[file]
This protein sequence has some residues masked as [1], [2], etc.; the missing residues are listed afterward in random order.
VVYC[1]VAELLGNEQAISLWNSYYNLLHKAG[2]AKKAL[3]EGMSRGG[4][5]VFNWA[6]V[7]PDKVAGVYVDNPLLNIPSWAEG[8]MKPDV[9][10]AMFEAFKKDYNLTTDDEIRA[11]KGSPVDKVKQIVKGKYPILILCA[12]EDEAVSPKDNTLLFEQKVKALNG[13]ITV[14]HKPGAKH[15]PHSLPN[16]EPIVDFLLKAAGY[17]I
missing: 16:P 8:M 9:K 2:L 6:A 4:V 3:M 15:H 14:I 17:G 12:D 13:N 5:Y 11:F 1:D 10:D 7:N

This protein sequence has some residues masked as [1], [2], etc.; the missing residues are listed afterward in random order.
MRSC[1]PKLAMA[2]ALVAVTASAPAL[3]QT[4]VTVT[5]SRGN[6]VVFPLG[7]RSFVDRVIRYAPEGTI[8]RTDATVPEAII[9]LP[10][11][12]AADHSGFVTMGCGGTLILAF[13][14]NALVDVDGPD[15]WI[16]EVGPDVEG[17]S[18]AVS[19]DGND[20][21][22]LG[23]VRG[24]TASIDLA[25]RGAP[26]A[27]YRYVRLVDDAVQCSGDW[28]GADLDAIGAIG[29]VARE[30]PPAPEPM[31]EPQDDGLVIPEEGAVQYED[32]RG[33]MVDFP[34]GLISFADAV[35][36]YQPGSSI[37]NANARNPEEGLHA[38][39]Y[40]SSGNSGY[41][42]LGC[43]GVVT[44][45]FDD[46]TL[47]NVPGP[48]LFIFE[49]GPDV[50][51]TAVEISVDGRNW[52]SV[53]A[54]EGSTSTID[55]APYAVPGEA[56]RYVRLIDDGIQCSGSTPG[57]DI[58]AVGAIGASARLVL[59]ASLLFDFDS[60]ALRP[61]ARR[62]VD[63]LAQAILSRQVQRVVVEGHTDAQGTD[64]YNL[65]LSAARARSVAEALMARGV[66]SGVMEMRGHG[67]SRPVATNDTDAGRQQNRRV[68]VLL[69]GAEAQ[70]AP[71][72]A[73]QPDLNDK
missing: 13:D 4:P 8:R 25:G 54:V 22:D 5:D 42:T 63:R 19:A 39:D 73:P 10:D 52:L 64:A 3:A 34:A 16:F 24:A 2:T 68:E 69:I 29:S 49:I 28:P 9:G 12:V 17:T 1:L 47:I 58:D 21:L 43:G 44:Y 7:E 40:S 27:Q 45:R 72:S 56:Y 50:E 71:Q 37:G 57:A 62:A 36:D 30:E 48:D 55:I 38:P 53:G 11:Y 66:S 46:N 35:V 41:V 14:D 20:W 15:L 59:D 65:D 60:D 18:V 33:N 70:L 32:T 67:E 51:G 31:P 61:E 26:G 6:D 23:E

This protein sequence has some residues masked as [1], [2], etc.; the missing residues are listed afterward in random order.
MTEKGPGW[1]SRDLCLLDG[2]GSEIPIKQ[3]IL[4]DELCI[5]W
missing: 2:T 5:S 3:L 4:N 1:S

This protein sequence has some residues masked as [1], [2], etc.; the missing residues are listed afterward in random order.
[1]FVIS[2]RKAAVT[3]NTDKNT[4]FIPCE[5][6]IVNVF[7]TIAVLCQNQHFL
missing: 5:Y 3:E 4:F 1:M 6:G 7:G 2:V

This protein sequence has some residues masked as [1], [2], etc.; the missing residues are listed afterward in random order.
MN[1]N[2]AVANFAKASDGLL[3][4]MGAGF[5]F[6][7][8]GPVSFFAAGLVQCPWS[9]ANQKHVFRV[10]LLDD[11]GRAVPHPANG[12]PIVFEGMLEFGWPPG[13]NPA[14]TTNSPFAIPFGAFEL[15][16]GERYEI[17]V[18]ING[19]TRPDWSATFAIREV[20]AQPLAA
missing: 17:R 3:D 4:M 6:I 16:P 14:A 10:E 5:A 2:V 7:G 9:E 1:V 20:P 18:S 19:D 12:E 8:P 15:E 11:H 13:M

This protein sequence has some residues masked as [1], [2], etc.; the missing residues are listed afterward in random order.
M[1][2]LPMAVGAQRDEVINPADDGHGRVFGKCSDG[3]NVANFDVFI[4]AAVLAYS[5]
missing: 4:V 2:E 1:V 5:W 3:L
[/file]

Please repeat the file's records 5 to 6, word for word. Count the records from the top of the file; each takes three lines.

This protein sequence has some residues masked as [1], [2], etc.; the missing residues are listed afterward in random order.
MN[1]N[2]AVANFAKASDGLL[3][4]MGAGF[5]F[6][7][8]GPVSFFAAGLVQCPWS[9]ANQKHVFRV[10]LLDD[11]GRAVPHPANG[12]PIVFEGMLEFGWPPG[13]NPA[14]TTNSPFAIPFGAFEL[15][16]GERYEI[17]V[18]ING[19]TRPDWSATFAIREV[20]AQPLAA
missing: 17:R 3:D 4:M 6:I 16:P 14:A 10:E 5:A 2:V 7:G 9:E 1:V 20:P 18:S 19:D 12:E 8:P 15:E 11:H 13:M

This protein sequence has some residues masked as [1], [2], etc.; the missing residues are listed afterward in random order.
M[1][2]LPMAVGAQRDEVINPADDGHGRVFGKCSDG[3]NVANFDVFI[4]AAVLAYS[5]
missing: 4:V 2:E 1:V 5:W 3:L